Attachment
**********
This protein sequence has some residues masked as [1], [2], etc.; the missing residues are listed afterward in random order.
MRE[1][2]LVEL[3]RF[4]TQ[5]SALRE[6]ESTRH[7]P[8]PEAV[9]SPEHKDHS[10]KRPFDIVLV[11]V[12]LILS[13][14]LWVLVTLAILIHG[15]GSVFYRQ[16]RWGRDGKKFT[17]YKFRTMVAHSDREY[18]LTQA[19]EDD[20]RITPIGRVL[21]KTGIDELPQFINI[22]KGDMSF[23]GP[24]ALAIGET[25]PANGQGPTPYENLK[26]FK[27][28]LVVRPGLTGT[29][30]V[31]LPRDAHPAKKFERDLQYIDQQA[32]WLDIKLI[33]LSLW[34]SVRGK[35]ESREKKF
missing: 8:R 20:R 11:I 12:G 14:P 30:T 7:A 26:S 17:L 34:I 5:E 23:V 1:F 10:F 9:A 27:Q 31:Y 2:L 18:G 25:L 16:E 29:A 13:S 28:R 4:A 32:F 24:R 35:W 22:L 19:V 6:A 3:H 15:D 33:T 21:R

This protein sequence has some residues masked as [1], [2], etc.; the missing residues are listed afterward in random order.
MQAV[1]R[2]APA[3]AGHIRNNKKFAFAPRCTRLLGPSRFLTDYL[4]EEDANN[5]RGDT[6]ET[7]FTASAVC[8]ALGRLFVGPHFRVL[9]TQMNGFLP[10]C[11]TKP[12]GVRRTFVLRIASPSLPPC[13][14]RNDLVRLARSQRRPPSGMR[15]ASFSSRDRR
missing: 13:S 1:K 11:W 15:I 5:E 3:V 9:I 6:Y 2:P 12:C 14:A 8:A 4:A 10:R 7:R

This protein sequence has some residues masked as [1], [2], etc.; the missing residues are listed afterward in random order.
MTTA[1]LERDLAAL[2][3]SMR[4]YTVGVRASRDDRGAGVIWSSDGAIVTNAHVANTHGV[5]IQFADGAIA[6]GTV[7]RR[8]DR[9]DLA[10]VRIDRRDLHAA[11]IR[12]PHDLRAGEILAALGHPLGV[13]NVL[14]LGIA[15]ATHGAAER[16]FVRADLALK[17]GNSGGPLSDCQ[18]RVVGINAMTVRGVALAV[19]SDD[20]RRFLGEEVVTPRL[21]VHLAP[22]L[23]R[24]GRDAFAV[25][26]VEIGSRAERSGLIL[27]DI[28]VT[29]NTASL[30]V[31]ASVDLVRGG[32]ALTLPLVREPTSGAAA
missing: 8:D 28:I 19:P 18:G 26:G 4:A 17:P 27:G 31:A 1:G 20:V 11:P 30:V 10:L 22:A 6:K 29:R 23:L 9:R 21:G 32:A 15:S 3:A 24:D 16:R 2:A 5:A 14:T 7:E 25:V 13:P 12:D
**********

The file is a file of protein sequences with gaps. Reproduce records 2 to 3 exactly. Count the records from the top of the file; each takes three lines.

This protein sequence has some residues masked as [1], [2], etc.; the missing residues are listed afterward in random order.
MQAV[1]R[2]APA[3]AGHIRNNKKFAFAPRCTRLLGPSRFLTDYL[4]EEDANN[5]RGDT[6]ET[7]FTASAVC[8]ALGRLFVGPHFRVL[9]TQMNGFLP[10]C[11]TKP[12]GVRRTFVLRIASPSLPPC[13][14]RNDLVRLARSQRRPPSGMR[15]ASFSSRDRR
missing: 13:S 1:K 11:W 15:I 5:E 3:V 9:I 6:Y 2:P 12:C 14:A 8:A 4:A 10:R 7:R

This protein sequence has some residues masked as [1], [2], etc.; the missing residues are listed afterward in random order.
MTTA[1]LERDLAAL[2][3]SMR[4]YTVGVRASRDDRGAGVIWSSDGAIVTNAHVANTHGV[5]IQFADGAIA[6]GTV[7]RR[8]DR[9]DLA[10]VRIDRRDLHAA[11]IR[12]PHDLRAGEILAALGHPLGV[13]NVL[14]LGIA[15]ATHGAAER[16]FVRADLALK[17]GNSGGPLSDCQ[18]RVVGINAMTVRGVALAV[19]SDD[20]RRFLGEEVVTPRL[21]VHLAP[22]L[23]R[24]GRDAFAV[25][26]VEIGSRAERSGLIL[27]DI[28]VT[29]NTASL[30]V[31]ASVDLVRGG[32]ALTLPLVREPTSGAAA
missing: 8:D 28:I 19:P 18:G 26:G 4:A 17:P 27:G 31:A 1:G 20:V 11:P 30:V 10:L 22:A 6:K 29:R 23:L 9:R 21:G 32:A 15:S 3:A 24:D 16:R 2:A 5:A 14:T 7:E 25:V 13:P 12:D